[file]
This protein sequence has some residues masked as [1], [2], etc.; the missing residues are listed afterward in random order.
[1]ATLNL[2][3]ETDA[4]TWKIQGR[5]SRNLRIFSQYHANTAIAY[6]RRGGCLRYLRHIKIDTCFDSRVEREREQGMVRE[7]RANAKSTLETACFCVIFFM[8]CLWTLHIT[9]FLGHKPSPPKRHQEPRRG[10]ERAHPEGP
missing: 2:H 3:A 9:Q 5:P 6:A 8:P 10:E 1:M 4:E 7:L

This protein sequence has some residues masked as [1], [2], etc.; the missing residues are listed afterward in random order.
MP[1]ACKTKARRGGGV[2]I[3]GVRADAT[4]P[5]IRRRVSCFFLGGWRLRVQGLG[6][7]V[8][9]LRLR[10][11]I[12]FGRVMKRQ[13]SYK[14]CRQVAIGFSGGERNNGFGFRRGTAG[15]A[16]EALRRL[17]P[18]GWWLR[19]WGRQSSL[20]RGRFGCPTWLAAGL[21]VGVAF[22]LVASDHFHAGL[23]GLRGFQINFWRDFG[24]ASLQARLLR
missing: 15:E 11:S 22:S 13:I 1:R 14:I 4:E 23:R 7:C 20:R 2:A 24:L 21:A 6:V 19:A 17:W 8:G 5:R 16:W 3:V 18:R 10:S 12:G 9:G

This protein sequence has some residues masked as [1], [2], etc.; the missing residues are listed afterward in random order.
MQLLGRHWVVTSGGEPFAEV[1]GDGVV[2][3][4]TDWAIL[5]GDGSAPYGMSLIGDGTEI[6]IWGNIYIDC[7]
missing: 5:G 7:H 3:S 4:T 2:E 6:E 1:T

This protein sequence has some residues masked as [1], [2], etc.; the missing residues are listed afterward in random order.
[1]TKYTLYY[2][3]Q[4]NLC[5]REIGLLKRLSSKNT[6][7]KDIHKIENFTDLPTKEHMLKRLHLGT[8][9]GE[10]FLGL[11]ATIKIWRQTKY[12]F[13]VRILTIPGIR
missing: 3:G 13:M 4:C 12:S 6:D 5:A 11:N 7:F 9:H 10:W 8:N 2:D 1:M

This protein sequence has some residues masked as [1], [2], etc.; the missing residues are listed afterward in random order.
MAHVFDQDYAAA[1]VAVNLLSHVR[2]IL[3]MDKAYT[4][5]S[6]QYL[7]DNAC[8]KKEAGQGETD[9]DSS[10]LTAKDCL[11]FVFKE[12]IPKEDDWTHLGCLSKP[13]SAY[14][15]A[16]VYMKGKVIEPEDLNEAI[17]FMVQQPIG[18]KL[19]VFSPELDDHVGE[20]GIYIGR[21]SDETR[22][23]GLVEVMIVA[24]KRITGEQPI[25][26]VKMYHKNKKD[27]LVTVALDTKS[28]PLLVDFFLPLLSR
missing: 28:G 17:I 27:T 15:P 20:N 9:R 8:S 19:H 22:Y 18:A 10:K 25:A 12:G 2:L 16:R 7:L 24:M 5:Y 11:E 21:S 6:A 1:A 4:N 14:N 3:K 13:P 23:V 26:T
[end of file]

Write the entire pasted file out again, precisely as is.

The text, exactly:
This protein sequence has some residues masked as [1], [2], etc.; the missing residues are listed afterward in random order.
[1]ATLNL[2][3]ETDA[4]TWKIQGR[5]SRNLRIFSQYHANTAIAY[6]RRGGCLRYLRHIKIDTCFDSRVEREREQGMVRE[7]RANAKSTLETACFCVIFFM[8]CLWTLHIT[9]FLGHKPSPPKRHQEPRRG[10]ERAHPEGP
missing: 2:H 3:A 9:Q 5:P 6:A 8:P 10:E 1:M 4:E 7:L

This protein sequence has some residues masked as [1], [2], etc.; the missing residues are listed afterward in random order.
MP[1]ACKTKARRGGGV[2]I[3]GVRADAT[4]P[5]IRRRVSCFFLGGWRLRVQGLG[6][7]V[8][9]LRLR[10][11]I[12]FGRVMKRQ[13]SYK[14]CRQVAIGFSGGERNNGFGFRRGTAG[15]A[16]EALRRL[17]P[18]GWWLR[19]WGRQSSL[20]RGRFGCPTWLAAGL[21]VGVAF[22]LVASDHFHAGL[23]GLRGFQINFWRDFG[24]ASLQARLLR
missing: 15:E 11:S 22:S 13:I 1:R 14:I 4:E 23:R 7:C 20:R 2:A 24:L 21:A 6:V 19:A 17:W 8:G 5:R 16:W 3:V 18:R 10:S 12:G 9:G

This protein sequence has some residues masked as [1], [2], etc.; the missing residues are listed afterward in random order.
MQLLGRHWVVTSGGEPFAEV[1]GDGVV[2][3][4]TDWAIL[5]GDGSAPYGMSLIGDGTEI[6]IWGNIYIDC[7]
missing: 5:G 7:H 3:S 4:T 2:E 6:E 1:T

This protein sequence has some residues masked as [1], [2], etc.; the missing residues are listed afterward in random order.
[1]TKYTLYY[2][3]Q[4]NLC[5]REIGLLKRLSSKNT[6][7]KDIHKIENFTDLPTKEHMLKRLHLGT[8][9]GE[10]FLGL[11]ATIKIWRQTKY[12]F[13]VRILTIPGIR
missing: 3:G 13:M 4:C 12:S 6:D 5:A 11:N 7:F 9:H 10:W 8:N 2:D 1:M

This protein sequence has some residues masked as [1], [2], etc.; the missing residues are listed afterward in random order.
MAHVFDQDYAAA[1]VAVNLLSHVR[2]IL[3]MDKAYT[4][5]S[6]QYL[7]DNAC[8]KKEAGQGETD[9]DSS[10]LTAKDCL[11]FVFKE[12]IPKEDDWTHLGCLSKP[13]SAY[14][15]A[16]VYMKGKVIEPEDLNEAI[17]FMVQQPIG[18]KL[19]VFSPELDDHVGE[20]GIYIGR[21]SDETR[22][23]GLVEVMIVA[24]KRITGEQPI[25][26]VKMYHKNKKD[27]LVTVALDTKS[28]PLLVDFFLPLLSR
missing: 28:G 17:I 27:T 15:P 20:N 9:R 8:S 19:H 22:Y 18:A 10:K 25:A 12:G 2:L 16:R 7:L 24:M 5:Y 11:E 21:S 6:A 1:A 4:N 14:N 3:K 13:P 23:V 26:T